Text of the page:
[D] is a 3×3 matrix, as is [E], so they can be added or subtracted. Matrix D plus Matrix E (you’re just going to add the corresponding components) so 2 plus 0, 6 plus 0, negative 9 plus 0, 0 plus 99, 7 plus 1, 12 plus 0, 0 plus 2, 0 minus 15, 14 plus 4; and then from there you just simplify. So we have 2, 6, negative 9, 99, 8, 12, 2, negative 15, and 18. For subtraction you’ll do the same steps but with the different operation. This time let’s do [E] minus [D]. Remember, when adding or subtracting matrices they must be the same size. And then all you do is add or subtract the matching components for each matrix.

Matrices can be multiplied by a scalar. To multiply a matrix by a scalar, simply multiply each element of the matrix by the scalar. So what we’re going to do is multiply 3 by each of these different elements. So we have 3 times 2, 3 times 6, 3 times negative 9, 3 times 0, 3 times 7, 3 times 12, 3 times 0, 3 times 0, 3 times 14. Which then gives us 6, 18, negative 27, 0, 21, 36, 0, 0, and 42. And it’s as easy as that! Simply take your matrix and multiply by the scalar, which in this case is 3.

In some cases, matrices can be multiplied by each other. The dimensions of the matrices tell us two things: (1) whether multiplication is possible, and (2) the dimension of the product.

In order for matrix multiplication to be possible, the inner dimensions must match. In other words, the number of columns of the left matrix must match the number of rows of the right matrix. Suppose we wanted to multiply [A] times [D]. [A] is a 3×2 matrix and [D] is a 3×3 matrix.

3× 2∙3 ×3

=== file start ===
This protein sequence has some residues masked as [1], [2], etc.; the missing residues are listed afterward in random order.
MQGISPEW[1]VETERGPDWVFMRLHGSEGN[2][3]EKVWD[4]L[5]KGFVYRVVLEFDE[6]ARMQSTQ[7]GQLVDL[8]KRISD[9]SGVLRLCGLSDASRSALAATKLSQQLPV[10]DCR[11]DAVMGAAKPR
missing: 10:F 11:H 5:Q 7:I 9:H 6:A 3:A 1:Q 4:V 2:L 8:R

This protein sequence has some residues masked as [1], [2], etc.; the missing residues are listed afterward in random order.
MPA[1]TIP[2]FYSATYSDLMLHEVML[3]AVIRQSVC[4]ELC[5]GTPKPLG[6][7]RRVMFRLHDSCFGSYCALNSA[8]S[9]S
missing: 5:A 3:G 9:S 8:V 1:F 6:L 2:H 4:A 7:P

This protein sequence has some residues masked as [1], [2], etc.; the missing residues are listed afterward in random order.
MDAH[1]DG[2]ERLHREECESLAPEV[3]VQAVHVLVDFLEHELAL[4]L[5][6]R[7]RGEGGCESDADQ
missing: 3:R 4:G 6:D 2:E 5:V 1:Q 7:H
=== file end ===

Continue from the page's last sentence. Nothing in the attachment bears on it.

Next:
Since the inner dimensions don’t match, we cannot multiply [A][D]. However, we can multiply [D] times [A]. You’ll get a 3×3 matrix times a 3×2 matrix.

3× 3∙3 ×2

The number of columns of [D] matches the number of rows of [A]. Furthermore, the outer dimensions specify the dimensions of the product.

3× 3∙3 ×2

The dimension of [D]times [A] will be a 3×2 matrix. Before we actually do the multiplication, it’s important to notice a major concept here. With numbers, multiplication commutes. 3×4 = 4×3 = 12. With matrices, multiplication does not commute. The order of the matrices matters. As we just saw, [A][D]≠ [D][A].

Here’s how matrix multiplication works:

The pattern to notice here is that we move across the rows of Matrix D and down the columns of Matrix A. So we multiply element 1 of Matrix D row 1 times element 1 of Matrix A column 1, then add element 2 of [D] row 1 multiplied by element 2 of [A] column 1 then add element 3 of [D] row 1 multiplied by element 3 of [A] column 1. The result of row 1 of [D] times column 1 of [A] becomes row 1, column 1 of the product.

Now here are a few other properties to make note of. We’ll use [D] to illustrate:

- \(0_{3×3}+D=[D]\) The zero matrix acts like the number 0 when adding numbers – the additive identity. A number plus 0 always equals itself.
- \(0{3×3} \times D=D \times 0_{3×3}=0_{3×3}\) The zero matrix acts like the number 0 when multiplying numbers. A number times 0 equals 0.
- \([D]· I_{3} = I_{3}·[D] = [D]\). The identity matrix acts like the number 1 does in multiplication of numbers – it’s the multiplicative identity. A number times 1 equals itself.

Thanks for watching, and happy studying!